Wal-Mart is reportedly in talks to buy Jet.com in a move that highlights how the retailing giant needs to step on the gas if it's hoping to head off Amazon.
According to the Wall Street Journal, Wal-Mart is in talks to buy Jet.com, which could be valued at $3 billion or so. Jet launched a year ago, raised $500 million and now is facing an exit that'll be disappointing. On the bright side, Jet isn't Webvan.
The Wall Street Journal story revolved mostly around Jet and how it's difficult to cut in on Amazon. Jet was supposed to undercut Amazon and was often mentioned along with that often overused and somewhat cliché term "disruption."
But the tale here really revolves around Wal-Mart. Just as Jet had no hopes of thwarting Amazon's scale, it's a bit fuzzy whether Wal-Mart can catch up on the e-commerce front either.
Will Wal-Mart and Jet create an e-commerce juggernaut? Probably not. First there are issues around integration -- not that Jet has a ton of brand loyalty anyway. And then there are other details. How will Jet integrate with Wal-Mart's omnichannel strategy? Can Wal-Mart integrate Jet's pricing software and algorithms?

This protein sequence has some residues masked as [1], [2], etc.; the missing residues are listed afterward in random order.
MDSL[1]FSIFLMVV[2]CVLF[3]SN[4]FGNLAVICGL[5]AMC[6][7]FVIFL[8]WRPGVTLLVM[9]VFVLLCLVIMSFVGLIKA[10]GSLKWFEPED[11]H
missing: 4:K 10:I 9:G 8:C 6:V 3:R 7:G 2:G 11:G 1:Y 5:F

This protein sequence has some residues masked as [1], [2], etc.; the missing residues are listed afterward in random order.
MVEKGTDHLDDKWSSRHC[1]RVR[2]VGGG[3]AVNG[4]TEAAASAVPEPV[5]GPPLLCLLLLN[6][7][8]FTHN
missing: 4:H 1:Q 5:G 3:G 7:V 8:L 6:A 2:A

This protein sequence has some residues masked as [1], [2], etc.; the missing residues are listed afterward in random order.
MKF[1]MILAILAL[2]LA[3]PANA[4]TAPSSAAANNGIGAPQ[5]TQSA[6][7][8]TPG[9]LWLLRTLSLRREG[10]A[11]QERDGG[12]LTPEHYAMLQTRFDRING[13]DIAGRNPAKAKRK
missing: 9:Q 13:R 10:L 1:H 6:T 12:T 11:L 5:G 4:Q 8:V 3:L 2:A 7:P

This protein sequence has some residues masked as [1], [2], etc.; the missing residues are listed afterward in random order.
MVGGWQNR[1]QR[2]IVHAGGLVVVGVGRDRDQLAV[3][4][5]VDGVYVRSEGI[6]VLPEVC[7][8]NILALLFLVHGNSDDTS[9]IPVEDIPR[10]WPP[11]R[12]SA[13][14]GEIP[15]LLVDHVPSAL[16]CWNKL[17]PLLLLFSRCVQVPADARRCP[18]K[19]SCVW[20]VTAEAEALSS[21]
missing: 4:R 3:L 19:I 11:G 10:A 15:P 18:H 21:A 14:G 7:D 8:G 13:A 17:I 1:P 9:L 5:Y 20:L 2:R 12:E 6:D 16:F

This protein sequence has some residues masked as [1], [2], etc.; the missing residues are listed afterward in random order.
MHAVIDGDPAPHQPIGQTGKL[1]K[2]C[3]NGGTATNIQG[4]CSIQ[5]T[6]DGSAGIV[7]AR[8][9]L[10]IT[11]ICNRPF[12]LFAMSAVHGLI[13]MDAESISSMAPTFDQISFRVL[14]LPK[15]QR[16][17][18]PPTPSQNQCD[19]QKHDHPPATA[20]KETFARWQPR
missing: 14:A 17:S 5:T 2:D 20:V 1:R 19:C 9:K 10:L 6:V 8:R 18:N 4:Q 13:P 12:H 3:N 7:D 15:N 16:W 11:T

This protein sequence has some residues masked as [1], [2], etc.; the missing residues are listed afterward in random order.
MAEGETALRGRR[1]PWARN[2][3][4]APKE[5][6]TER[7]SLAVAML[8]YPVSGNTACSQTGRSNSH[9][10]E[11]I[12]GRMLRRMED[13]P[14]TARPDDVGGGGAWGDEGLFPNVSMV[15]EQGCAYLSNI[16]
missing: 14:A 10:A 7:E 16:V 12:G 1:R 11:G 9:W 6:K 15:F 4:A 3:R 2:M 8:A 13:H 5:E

Jet has a higher income customer base than Wal-Mart, but has the same overall strategy: Use pricing and deals to capture loyalty.
In other words, Wal-Mart and Jet fit when it comes to retailing strategy.
Here's the catch: Amazon has its Prime subscription service that damn near ensures loyalty from the customer base even if you can save a few bucks elsewhere.
Perhaps the biggest takeaway is that Wal-Mart has decided it will pay up to acquire e-commerce scale. What remains to be seen is whether Wal-Mart can buy its way to e-commerce girth. Wal-Mart is a brick-and-mortar behemoth that mostly grew organically. Amazon did the same in e-commerce.
Do e-commerce acquisitions work out? Apparently Wal-Mart is willing to find out.